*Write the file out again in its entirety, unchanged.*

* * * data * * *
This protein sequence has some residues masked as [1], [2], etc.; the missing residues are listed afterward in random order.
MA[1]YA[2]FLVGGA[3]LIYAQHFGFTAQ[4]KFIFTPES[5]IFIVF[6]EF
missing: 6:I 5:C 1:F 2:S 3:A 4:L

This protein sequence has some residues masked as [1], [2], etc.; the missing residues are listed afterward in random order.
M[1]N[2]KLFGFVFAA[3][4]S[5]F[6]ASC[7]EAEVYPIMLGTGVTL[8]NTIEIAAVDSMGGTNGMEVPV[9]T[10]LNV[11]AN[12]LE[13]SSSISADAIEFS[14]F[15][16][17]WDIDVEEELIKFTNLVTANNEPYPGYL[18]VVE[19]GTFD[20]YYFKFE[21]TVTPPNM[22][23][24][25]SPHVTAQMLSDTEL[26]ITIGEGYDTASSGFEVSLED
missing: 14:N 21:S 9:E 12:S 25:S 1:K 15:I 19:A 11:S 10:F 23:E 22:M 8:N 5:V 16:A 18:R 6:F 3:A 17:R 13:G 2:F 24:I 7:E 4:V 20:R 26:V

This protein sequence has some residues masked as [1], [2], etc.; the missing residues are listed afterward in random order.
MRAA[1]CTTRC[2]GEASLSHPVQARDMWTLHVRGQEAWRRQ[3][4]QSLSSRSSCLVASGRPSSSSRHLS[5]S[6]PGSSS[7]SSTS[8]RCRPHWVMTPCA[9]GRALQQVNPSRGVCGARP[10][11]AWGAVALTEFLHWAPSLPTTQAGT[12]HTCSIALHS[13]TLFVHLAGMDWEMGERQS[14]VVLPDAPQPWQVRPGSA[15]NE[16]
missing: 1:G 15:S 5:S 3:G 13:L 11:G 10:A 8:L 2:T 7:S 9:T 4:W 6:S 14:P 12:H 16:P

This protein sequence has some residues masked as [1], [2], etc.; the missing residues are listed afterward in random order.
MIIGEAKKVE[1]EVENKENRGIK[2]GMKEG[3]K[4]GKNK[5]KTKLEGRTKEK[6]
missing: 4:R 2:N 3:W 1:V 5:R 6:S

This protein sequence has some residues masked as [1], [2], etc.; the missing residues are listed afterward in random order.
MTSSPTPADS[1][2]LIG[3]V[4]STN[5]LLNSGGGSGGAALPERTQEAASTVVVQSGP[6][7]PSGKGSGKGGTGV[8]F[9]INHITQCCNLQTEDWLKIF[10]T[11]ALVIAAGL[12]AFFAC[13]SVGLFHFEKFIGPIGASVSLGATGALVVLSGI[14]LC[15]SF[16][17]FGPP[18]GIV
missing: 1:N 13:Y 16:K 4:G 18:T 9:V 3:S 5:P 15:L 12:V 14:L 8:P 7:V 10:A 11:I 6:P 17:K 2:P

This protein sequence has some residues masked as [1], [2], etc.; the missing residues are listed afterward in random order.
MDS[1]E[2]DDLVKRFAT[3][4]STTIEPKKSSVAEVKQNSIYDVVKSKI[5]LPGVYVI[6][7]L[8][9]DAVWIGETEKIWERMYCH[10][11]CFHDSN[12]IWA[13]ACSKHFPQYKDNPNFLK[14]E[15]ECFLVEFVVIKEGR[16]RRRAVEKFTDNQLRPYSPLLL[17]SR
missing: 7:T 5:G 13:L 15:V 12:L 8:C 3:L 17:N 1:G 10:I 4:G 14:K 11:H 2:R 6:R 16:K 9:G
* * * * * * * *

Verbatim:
This protein sequence has some residues masked as [1], [2], etc.; the missing residues are listed afterward in random order.
MA[1]YA[2]FLVGGA[3]LIYAQHFGFTAQ[4]KFIFTPES[5]IFIVF[6]EF
missing: 6:I 5:C 1:F 2:S 3:A 4:L

This protein sequence has some residues masked as [1], [2], etc.; the missing residues are listed afterward in random order.
M[1]N[2]KLFGFVFAA[3][4]S[5]F[6]ASC[7]EAEVYPIMLGTGVTL[8]NTIEIAAVDSMGGTNGMEVPV[9]T[10]LNV[11]AN[12]LE[13]SSSISADAIEFS[14]F[15][16][17]WDIDVEEELIKFTNLVTANNEPYPGYL[18]VVE[19]GTFD[20]YYFKFE[21]TVTPPNM[22][23][24][25]SPHVTAQMLSDTEL[26]ITIGEGYDTASSGFEVSLED
missing: 14:N 21:S 9:E 12:S 25:S 1:K 15:I 19:A 11:S 10:F 23:E 22:M 8:N 5:V 16:A 18:R 6:F 3:A 17:R 13:G 2:F 24:I 7:E 4:V 20:R 26:V

This protein sequence has some residues masked as [1], [2], etc.; the missing residues are listed afterward in random order.
MRAA[1]CTTRC[2]GEASLSHPVQARDMWTLHVRGQEAWRRQ[3][4]QSLSSRSSCLVASGRPSSSSRHLS[5]S[6]PGSSS[7]SSTS[8]RCRPHWVMTPCA[9]GRALQQVNPSRGVCGARP[10][11]AWGAVALTEFLHWAPSLPTTQAGT[12]HTCSIALHS[13]TLFVHLAGMDWEMGERQS[14]VVLPDAPQPWQVRPGSA[15]NE[16]
missing: 1:G 15:S 5:S 3:G 13:L 11:G 10:A 8:L 2:T 7:S 9:T 4:W 6:S 14:P 12:H 16:P

This protein sequence has some residues masked as [1], [2], etc.; the missing residues are listed afterward in random order.
MIIGEAKKVE[1]EVENKENRGIK[2]GMKEG[3]K[4]GKNK[5]KTKLEGRTKEK[6]
missing: 4:R 2:N 3:W 1:V 5:R 6:S

This protein sequence has some residues masked as [1], [2], etc.; the missing residues are listed afterward in random order.
MTSSPTPADS[1][2]LIG[3]V[4]STN[5]LLNSGGGSGGAALPERTQEAASTVVVQSGP[6][7]PSGKGSGKGGTGV[8]F[9]INHITQCCNLQTEDWLKIF[10]T[11]ALVIAAGL[12]AFFAC[13]SVGLFHFEKFIGPIGASVSLGATGALVVLSGI[14]LC[15]SF[16][17]FGPP[18]GIV
missing: 1:N 13:Y 16:K 4:G 18:T 9:V 3:S 5:P 15:L 12:V 14:L 8:P 7:V 10:A 11:I 6:P 17:K 2:P

This protein sequence has some residues masked as [1], [2], etc.; the missing residues are listed afterward in random order.
MDS[1]E[2]DDLVKRFAT[3][4]STTIEPKKSSVAEVKQNSIYDVVKSKI[5]LPGVYVI[6][7]L[8][9]DAVWIGETEKIWERMYCH[10][11]CFHDSN[12]IWA[13]ACSKHFPQYKDNPNFLK[14]E[15]ECFLVEFVVIKEGR[16]RRRAVEKFTDNQLRPYSPLLL[17]SR
missing: 7:T 5:G 13:L 15:V 12:L 8:C 3:L 17:N 1:G 10:I 4:G 14:K 11:H 2:R 6:R 16:K 9:G